Page N1.2 . 15 October 2003                     
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    Herzog and de Meuron Stirling Prize

    continued

    Inside the Box

    From the outside, Laban is a simple box, but inside, it becomes a complex of studios, stairwells, a theater, and a library. Each of the 13 dance studios has a different size, height, form, and color. The poured-in-place concrete frame incorporates curved walls and ramps. Two courtyards sunk into the building's roof structure allow light to penetrate deep into the building.

    Two elements of the interior stand out. First is the pair of black rough-finished concrete spiral staircases, one of them at the building entry. There is a fleeting impression of disproportion about this feature, but this feeling dissipates quickly. The concrete curves seem to organize the circulation routes, the horizontal as well as the vertical. They delimit a small reception area and provide an element of control over the main space.

    The second interesting element is "Bendywood." Throughout the building, in corridors, stairwells, and dance studios, are 820 feet (250 meters) of slender, undulating handrails made with a new technology for wood manipulation. This is the first major public installation of Bendywood.

    Circulation at Laban is an adventure. The upper and lower levels are connected by the two spiral staircases that are as much sculptures as a means of access. The interior is like an urban streetscape, with a series of corridors and courtyards centered on the 300-seat theater. The main spaces are all visually free-floating individual volumes.

    The corridors have a freeform shape reflecting the almost turbulent beauty of the site. The ubiquitous handrails ensure that even the corridors have an element of chaos, never mundane, and yet functional.

    Dancing Floors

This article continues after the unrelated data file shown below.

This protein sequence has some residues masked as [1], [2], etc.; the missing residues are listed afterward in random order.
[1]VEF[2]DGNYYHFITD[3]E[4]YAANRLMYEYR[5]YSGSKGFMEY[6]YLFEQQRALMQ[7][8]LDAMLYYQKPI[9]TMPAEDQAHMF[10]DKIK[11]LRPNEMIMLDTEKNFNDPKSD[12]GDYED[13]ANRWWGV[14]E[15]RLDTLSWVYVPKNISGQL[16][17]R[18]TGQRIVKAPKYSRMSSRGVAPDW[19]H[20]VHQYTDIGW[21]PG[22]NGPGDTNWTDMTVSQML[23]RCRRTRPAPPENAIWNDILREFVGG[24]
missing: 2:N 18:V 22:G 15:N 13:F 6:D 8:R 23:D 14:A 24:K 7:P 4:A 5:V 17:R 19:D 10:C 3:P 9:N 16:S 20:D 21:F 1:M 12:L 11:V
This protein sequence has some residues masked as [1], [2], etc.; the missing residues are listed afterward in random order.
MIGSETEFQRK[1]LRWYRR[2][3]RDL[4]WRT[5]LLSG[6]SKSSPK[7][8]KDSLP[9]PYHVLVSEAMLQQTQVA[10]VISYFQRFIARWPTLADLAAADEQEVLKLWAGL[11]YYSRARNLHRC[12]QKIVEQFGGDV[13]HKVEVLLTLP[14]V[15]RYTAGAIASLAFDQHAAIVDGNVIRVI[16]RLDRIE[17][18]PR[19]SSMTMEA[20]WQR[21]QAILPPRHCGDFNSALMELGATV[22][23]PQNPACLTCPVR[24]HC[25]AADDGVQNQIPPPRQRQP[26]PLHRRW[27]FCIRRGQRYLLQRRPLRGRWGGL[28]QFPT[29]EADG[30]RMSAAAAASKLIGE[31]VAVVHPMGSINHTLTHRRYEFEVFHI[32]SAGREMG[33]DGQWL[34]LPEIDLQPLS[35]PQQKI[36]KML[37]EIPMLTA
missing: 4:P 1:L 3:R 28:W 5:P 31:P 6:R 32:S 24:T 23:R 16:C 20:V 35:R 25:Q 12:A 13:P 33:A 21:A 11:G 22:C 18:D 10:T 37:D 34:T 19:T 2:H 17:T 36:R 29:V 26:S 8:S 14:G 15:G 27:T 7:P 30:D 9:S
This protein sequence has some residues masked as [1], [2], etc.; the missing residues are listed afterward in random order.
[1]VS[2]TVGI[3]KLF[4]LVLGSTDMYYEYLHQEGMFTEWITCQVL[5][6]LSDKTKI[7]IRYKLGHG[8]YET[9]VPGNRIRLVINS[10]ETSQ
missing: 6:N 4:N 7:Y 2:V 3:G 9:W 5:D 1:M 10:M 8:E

In the dance studios, windows and mirrors are an essential element of every room. So too is the composition of the flooring, which absorbs impact and provides energy return. The floating "Harlequin Liberty" subfloor system has laminated birch panels resting on dual-density elastomer blocks spaced at regular intervals. The multiple layers, totaling 3/4 inches (18 millimeters) thick, are bonded with waterproof phenolic resins to form a substructure for the vinyl surface.

    An unusual feature at Laban was the use of under-floor heating with water pipes buried in the screed. Tests were conducted in conjunction with the Swedish manufacturers Wirsbo, to ensure that sufficient heat would pass through the floor without detriment to the panel or dance surface.

    Landscaping is an integral part of the design, with geometric mounds to provide a backdrop for outdoor rehearsal and performance areas. The gardens, designed by Zurich-based landscape architects, Vogt Landschaftsarchitekten, have been split into several areas, each characterized by a different style of landscape and foliage.

    Near the road entrance, a variety of maple trees have been planted. They're joined by a wilderness of plants creeping up the walls of the creek from the tidal waters. In the middle of the garden, a new boulevard is flanked by tall birches aligned on axis between Laban and St. Paul's Church. There is also a large open lawn at the lowest level of the garden adjacent to an outdoor cafe with views to the river.

    If Laban glows during the day, at night it positively radiates. Creekside on a gray day will never be the same again. Subtle shades of color shimmer across the once gloomy waters of the Deptford Creek. Laban shows how one building can transform the urban landscape.

    Don Barker is a freelance writer and photographer in London, UK, who has lived and worked in Europe, Australia, Thailand, Sri Lanka, Hong Kong, and Singapore. He is a contributing editor to ArchitectureWeek.

     

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    ArchWeek Image

    Jacques Herzog and Pierre de Meuron have just received the Stirling Prize for Laban, a center for contemporary dance.
    Photo: Don Barker

    ArchWeek Image

    Long, thin sections of layered polycarbonate give the building its distinctive appearance.
    Photo: Don Barker

    ArchWeek Image

    Looking down one of Laban's spiral staircases, with its curving black concrete walls and "Bendywood" handrails.
    Photo: John Blythe

    ArchWeek Image

    The studio floors are of a special shock absorbing structure and surface.
    Photo: Merlin Hendy and Martyn Rose

    ArchWeek Image

    Glass wall and "Bendywood" handrails along one of Laban's interior ramps.
    Photo: John Blythe

    ArchWeek Image

    The Laban foyer.
    Photo: John Blythe

     

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